Importance of Sleep for Athletes

young man sleeping

You will not be at the top of your game when you don't sleep or rest enough. Sleep deprivation can make you more vulnerable to injury and make it harder to recover from current wounds. Before contacting any family medical clinic in OKC, read on to know how you cab avoid these.

Sleep and Injury Prevention

Sleep deprivation makes it harder to finish any physical work as your cognitive and motor skills are fatigued. When you're short on sleep, your muscles don't react as rapidly as they would if you were well rested, and you're suffering from concentration and attention. Sleep deprivation can influence your equilibrium and motor skills. An absence of sleep can lead to wounds as you are not ready to perform at your best physically or mentally.

According to a latest research of adolescent athletes, athletes to sleep enough every night (eight or more hours), have a lower risk of injury up to 68%. The decreased risk of injury was significantly related to the number of sleeping hours per night. Leisure was a higher consideration than how many sports the athletes have played, whether the athletes performed throughout the year, and the trend towards athletes specializing in a specific sport.

Injury recovery skeletal muscles can restore after an injury, but to do so, your body requires assistance. Sleep is a very essential component of the regeneration process, and when you are deprived of sleep, your capacity to repair weakened tissue.

A latest research indicates that sleep has a permissive function in damaged tissue recovery and that sleep loss impairs recovery from muscle wounds. Those who were deprived of sleep showed reduced signs of muscle repair and deficits during recovery.

Injury Rehabilitation and Prevention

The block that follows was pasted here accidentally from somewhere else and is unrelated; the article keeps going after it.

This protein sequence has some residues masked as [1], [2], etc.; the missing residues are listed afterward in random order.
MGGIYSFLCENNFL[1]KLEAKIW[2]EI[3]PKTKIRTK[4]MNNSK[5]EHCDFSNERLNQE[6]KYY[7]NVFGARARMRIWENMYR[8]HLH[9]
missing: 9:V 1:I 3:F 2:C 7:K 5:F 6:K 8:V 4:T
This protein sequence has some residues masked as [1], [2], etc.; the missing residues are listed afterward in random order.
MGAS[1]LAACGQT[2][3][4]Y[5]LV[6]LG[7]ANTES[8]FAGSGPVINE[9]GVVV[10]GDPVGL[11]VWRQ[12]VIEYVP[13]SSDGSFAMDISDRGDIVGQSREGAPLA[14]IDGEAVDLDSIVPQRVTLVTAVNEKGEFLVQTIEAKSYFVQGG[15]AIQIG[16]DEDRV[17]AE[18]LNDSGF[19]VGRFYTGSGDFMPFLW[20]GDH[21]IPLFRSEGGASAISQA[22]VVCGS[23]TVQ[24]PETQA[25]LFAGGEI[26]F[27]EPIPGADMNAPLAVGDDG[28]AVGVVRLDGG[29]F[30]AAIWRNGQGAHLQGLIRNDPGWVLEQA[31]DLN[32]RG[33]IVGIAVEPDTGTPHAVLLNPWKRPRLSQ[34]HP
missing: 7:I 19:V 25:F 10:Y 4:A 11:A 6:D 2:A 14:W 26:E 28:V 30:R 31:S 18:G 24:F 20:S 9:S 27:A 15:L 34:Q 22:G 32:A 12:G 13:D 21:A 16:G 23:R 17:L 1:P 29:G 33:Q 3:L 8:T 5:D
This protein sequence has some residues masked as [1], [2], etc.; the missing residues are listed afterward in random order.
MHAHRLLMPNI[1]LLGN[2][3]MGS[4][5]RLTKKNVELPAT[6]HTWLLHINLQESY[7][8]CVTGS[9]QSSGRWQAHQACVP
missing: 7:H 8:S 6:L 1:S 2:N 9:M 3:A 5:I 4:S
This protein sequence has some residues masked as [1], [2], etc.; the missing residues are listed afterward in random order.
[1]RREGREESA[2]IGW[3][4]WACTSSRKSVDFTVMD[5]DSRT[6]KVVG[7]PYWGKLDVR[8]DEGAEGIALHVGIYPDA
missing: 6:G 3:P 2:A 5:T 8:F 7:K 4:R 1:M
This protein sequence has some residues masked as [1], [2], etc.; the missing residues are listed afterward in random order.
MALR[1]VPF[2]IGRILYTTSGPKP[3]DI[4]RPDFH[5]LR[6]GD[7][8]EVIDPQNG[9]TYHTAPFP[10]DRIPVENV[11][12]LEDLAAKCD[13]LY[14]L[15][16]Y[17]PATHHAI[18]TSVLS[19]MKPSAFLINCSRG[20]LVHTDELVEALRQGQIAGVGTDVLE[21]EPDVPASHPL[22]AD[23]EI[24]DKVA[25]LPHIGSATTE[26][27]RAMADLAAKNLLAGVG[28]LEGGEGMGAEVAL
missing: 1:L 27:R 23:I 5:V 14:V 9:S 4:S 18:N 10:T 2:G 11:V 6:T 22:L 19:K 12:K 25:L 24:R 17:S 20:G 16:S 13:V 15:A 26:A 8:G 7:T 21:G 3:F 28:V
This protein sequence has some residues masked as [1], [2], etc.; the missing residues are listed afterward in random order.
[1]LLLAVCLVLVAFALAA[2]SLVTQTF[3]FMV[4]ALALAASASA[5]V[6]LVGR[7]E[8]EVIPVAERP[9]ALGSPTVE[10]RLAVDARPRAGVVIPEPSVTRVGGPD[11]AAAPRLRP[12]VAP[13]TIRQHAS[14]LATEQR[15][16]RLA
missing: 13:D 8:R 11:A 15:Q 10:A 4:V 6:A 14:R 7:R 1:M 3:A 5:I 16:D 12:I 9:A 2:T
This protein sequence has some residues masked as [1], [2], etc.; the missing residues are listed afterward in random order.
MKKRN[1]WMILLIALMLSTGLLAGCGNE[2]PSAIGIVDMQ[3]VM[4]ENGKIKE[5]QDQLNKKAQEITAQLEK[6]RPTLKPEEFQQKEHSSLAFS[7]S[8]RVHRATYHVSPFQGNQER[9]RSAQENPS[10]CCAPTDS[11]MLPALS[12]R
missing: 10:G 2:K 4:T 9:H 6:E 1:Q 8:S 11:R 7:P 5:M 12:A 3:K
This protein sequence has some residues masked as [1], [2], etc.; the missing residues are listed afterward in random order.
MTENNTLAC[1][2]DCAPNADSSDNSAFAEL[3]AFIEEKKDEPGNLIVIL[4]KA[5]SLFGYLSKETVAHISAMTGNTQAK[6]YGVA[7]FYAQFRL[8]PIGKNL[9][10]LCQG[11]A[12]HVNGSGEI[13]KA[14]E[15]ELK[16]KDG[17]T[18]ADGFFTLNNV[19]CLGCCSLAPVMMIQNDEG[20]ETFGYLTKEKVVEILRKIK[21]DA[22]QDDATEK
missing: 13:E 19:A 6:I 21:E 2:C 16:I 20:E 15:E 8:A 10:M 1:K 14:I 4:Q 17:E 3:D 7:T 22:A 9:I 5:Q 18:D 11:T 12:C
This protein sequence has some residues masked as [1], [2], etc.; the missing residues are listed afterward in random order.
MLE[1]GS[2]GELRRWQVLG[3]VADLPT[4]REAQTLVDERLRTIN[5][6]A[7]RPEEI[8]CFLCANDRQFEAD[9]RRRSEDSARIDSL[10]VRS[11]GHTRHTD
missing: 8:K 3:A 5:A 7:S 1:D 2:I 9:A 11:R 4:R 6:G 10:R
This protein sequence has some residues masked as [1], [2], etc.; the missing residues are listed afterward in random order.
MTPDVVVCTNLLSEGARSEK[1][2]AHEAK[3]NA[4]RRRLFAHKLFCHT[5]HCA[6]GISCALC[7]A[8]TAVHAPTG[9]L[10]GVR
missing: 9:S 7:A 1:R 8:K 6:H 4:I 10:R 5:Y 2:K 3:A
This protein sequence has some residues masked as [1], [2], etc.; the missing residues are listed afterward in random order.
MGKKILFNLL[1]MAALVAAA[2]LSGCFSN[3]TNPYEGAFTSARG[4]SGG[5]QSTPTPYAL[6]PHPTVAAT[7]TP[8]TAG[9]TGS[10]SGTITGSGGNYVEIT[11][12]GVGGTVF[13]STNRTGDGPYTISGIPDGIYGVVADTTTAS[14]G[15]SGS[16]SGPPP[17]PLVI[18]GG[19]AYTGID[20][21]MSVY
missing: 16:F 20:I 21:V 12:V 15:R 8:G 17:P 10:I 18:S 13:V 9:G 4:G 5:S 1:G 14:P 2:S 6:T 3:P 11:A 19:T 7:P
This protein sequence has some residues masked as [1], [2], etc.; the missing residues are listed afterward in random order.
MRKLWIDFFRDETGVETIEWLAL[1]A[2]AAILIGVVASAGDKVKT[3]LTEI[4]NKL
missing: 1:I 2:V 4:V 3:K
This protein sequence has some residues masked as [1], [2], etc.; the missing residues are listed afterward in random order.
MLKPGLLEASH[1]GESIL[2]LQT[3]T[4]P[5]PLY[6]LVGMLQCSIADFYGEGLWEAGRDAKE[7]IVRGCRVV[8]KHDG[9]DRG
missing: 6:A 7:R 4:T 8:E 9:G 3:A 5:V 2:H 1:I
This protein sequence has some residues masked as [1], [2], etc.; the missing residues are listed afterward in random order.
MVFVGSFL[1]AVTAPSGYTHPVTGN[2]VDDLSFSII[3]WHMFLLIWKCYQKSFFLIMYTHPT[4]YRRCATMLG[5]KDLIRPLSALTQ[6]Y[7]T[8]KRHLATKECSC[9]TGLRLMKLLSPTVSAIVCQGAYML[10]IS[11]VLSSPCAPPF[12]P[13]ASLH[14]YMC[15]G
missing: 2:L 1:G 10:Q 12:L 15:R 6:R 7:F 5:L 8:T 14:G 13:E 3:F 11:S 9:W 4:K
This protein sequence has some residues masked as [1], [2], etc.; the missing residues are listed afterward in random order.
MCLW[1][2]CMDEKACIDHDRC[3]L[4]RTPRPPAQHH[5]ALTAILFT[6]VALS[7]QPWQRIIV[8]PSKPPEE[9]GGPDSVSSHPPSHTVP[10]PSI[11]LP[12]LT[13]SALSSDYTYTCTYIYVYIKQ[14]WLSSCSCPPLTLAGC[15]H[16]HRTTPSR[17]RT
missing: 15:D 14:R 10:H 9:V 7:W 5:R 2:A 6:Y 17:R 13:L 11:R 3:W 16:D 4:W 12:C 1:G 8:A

Sleep is one of the most efficient instruments to support athletic wellness. When you get enough sleep, you are less probable to get injured during athletic activity and promote better recovery from current wounds. Athletes should always get the recommended quantity of sleep every night: adolescents usually need about seven hours of sleep. However, up to 10 hours of shuteye may be useful during intense training or recovery periods. Typically, adolescents need about nine to 10 hours of rest every night.

Use these tips to maximize your recovery and decrease the probability of sport injuries with sleep:

Prioritize Your Rest– Sleep is a more important factor in injury prevention than the amount of training hours. Do not sacrifice sleep for practice if you do not want to visit roll off dumpster in OKC frequently. Plan and make sure you have enough time every night to get the sleep you need. Figure the time you need to wake up in the morning and count back to determine your bedtime.

Mattress Meeting Your Needs– Choosing a mattress that supports your preferred sleeping position can assist you to sleep better and feel better when you wake up. You will be well backed with the correct bed and take off stress from pain points on your body. Some mattresses give characteristics that can decrease inflammation and help muscle recovery.

Avoid Late-night Exercise – exercise is usually useful for sleep, but when you practice late at night, you may feel too energized to get to sleep. It is best if you can complete operations at least a few hours before bedtime.

Practice Healthy Habits –Good sleep hygiene can help you make the most of your hours of sleep. Maintain a periodic sleep timetable and bedtime routine and create your bedroom a good, cool, dark, quiet and comfortable sleep environment.

In case of any tissue injury, you can always contact Longevity Regenerative Institute as it is a good family medical clinic in OKC.

**Disclaimer: This content should not be considered medical advice and does not imply a doctor-patient relationship.